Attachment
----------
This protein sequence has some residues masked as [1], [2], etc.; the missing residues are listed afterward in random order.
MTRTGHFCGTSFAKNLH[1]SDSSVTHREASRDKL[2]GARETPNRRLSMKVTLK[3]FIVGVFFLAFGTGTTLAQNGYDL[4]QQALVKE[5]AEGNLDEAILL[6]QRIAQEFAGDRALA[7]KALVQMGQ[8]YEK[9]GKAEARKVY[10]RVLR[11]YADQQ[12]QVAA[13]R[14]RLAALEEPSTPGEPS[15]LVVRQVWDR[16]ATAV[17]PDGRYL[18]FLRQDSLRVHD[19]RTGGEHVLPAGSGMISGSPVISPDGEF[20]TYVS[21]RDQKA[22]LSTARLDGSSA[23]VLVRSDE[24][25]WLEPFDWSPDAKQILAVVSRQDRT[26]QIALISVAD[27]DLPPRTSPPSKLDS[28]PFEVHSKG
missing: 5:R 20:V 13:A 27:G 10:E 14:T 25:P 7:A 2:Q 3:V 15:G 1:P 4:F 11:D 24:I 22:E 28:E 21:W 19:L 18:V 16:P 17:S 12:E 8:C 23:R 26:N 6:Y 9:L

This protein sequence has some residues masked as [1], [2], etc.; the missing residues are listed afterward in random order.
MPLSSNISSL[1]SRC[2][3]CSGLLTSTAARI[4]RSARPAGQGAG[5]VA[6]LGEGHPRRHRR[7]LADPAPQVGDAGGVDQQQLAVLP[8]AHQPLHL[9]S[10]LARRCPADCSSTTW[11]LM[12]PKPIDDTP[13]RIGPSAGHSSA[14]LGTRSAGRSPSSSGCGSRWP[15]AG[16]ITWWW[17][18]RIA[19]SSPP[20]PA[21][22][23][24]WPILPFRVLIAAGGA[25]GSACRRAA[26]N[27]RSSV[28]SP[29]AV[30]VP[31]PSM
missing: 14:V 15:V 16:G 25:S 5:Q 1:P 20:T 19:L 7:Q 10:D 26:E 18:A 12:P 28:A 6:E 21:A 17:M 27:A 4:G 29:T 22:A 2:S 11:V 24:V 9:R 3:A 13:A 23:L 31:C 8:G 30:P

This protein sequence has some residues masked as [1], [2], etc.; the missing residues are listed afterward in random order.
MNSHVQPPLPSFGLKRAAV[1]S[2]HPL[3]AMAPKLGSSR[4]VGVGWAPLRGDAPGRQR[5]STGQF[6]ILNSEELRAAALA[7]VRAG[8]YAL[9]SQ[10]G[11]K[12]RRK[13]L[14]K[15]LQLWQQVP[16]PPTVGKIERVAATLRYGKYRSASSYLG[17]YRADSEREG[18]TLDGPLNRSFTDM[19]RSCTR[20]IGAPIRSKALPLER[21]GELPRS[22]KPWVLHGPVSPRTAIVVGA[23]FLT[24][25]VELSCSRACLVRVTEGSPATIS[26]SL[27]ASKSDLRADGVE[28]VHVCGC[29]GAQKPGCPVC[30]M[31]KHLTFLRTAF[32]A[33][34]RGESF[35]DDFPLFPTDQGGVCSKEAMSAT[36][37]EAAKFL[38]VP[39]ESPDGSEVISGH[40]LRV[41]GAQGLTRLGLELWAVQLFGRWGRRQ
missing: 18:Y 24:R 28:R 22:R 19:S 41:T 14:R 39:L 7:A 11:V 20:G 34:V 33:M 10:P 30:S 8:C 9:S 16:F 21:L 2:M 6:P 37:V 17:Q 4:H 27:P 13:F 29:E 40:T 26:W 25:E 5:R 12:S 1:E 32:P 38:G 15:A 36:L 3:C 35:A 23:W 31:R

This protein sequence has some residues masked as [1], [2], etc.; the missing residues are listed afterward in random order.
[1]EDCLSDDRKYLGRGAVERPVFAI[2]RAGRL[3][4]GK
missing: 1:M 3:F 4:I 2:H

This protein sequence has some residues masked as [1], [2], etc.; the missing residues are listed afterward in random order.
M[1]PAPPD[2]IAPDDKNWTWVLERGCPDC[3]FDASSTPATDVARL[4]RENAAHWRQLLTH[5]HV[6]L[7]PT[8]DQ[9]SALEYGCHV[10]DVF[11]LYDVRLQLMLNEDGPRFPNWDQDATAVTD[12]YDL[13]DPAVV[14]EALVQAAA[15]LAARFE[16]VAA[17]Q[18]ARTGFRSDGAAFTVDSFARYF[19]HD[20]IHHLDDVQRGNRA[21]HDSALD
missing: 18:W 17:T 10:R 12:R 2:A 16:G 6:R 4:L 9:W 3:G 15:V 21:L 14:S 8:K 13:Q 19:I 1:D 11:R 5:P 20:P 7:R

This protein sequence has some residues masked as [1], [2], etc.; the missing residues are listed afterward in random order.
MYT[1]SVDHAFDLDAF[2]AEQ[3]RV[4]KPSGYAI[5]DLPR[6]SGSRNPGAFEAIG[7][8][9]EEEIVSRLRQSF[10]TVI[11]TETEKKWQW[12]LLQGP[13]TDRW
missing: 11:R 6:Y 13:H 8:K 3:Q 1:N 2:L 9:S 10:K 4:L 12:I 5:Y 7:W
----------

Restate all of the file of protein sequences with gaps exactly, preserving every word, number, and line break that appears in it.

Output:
This protein sequence has some residues masked as [1], [2], etc.; the missing residues are listed afterward in random order.
MTRTGHFCGTSFAKNLH[1]SDSSVTHREASRDKL[2]GARETPNRRLSMKVTLK[3]FIVGVFFLAFGTGTTLAQNGYDL[4]QQALVKE[5]AEGNLDEAILL[6]QRIAQEFAGDRALA[7]KALVQMGQ[8]YEK[9]GKAEARKVY[10]RVLR[11]YADQQ[12]QVAA[13]R[14]RLAALEEPSTPGEPS[15]LVVRQVWDR[16]ATAV[17]PDGRYL[18]FLRQDSLRVHD[19]RTGGEHVLPAGSGMISGSPVISPDGEF[20]TYVS[21]RDQKA[22]LSTARLDGSSA[23]VLVRSDE[24][25]WLEPFDWSPDAKQILAVVSRQDRT[26]QIALISVAD[27]DLPPRTSPPSKLDS[28]PFEVHSKG
missing: 5:R 20:V 13:A 27:G 10:E 14:T 25:P 7:A 2:Q 3:V 15:G 1:P 4:F 11:D 24:I 22:E 28:E 21:W 19:L 18:V 16:P 17:S 12:E 8:C 23:R 26:N 6:Y 9:L

This protein sequence has some residues masked as [1], [2], etc.; the missing residues are listed afterward in random order.
MPLSSNISSL[1]SRC[2][3]CSGLLTSTAARI[4]RSARPAGQGAG[5]VA[6]LGEGHPRRHRR[7]LADPAPQVGDAGGVDQQQLAVLP[8]AHQPLHL[9]S[10]LARRCPADCSSTTW[11]LM[12]PKPIDDTP[13]RIGPSAGHSSA[14]LGTRSAGRSPSSSGCGSRWP[15]AG[16]ITWWW[17][18]RIA[19]SSPP[20]PA[21][22][23][24]WPILPFRVLIAAGGA[25]GSACRRAA[26]N[27]RSSV[28]SP[29]AV[30]VP[31]PSM
missing: 14:V 15:V 16:G 25:S 5:Q 1:P 20:T 19:L 7:Q 10:D 26:E 18:A 12:P 28:A 6:E 21:A 17:M 27:A 4:G 29:T 22:A 2:S 11:V 24:V 9:R 3:A 13:A 23:L 31:C 8:G 30:P

This protein sequence has some residues masked as [1], [2], etc.; the missing residues are listed afterward in random order.
MNSHVQPPLPSFGLKRAAV[1]S[2]HPL[3]AMAPKLGSSR[4]VGVGWAPLRGDAPGRQR[5]STGQF[6]ILNSEELRAAALA[7]VRAG[8]YAL[9]SQ[10]G[11]K[12]RRK[13]L[14]K[15]LQLWQQVP[16]PPTVGKIERVAATLRYGKYRSASSYLG[17]YRADSEREG[18]TLDGPLNRSFTDM[19]RSCTR[20]IGAPIRSKALPLER[21]GELPRS[22]KPWVLHGPVSPRTAIVVGA[23]FLT[24][25]VELSCSRACLVRVTEGSPATIS[26]SL[27]ASKSDLRADGVE[28]VHVCGC[29]GAQKPGCPVC[30]M[31]KHLTFLRTAF[32]A[33][34]RGESF[35]DDFPLFPTDQGGVCSKEAMSAT[36][37]EAAKFL[38]VP[39]ESPDGSEVISGH[40]LRV[41]GAQGLTRLGLELWAVQLFGRWGRRQ
missing: 18:Y 24:R 28:R 22:R 19:S 41:T 14:R 39:L 7:A 11:V 20:G 34:V 33:M 10:P 30:S 8:C 9:S 16:F 21:L 2:M 6:P 37:V 17:Q 4:H 27:P 13:F 29:E 40:T 26:W 25:E 5:R 12:S 1:E 32:P 38:G 15:A 36:L 3:C 35:A 23:W 31:R

This protein sequence has some residues masked as [1], [2], etc.; the missing residues are listed afterward in random order.
[1]EDCLSDDRKYLGRGAVERPVFAI[2]RAGRL[3][4]GK
missing: 1:M 3:F 4:I 2:H

This protein sequence has some residues masked as [1], [2], etc.; the missing residues are listed afterward in random order.
M[1]PAPPD[2]IAPDDKNWTWVLERGCPDC[3]FDASSTPATDVARL[4]RENAAHWRQLLTH[5]HV[6]L[7]PT[8]DQ[9]SALEYGCHV[10]DVF[11]LYDVRLQLMLNEDGPRFPNWDQDATAVTD[12]YDL[13]DPAVV[14]EALVQAAA[15]LAARFE[16]VAA[17]Q[18]ARTGFRSDGAAFTVDSFARYF[19]HD[20]IHHLDDVQRGNRA[21]HDSALD
missing: 18:W 17:T 10:R 12:R 2:A 16:G 6:R 4:L 9:W 3:G 15:V 21:L 14:S 8:K 13:Q 19:I 1:D 11:R 5:P 20:P 7:R

This protein sequence has some residues masked as [1], [2], etc.; the missing residues are listed afterward in random order.
MYT[1]SVDHAFDLDAF[2]AEQ[3]RV[4]KPSGYAI[5]DLPR[6]SGSRNPGAFEAIG[7][8][9]EEEIVSRLRQSF[10]TVI[11]TETEKKWQW[12]LLQGP[13]TDRW
missing: 11:R 6:Y 13:H 8:K 3:Q 1:N 2:L 9:S 10:K 4:L 12:I 5:Y 7:W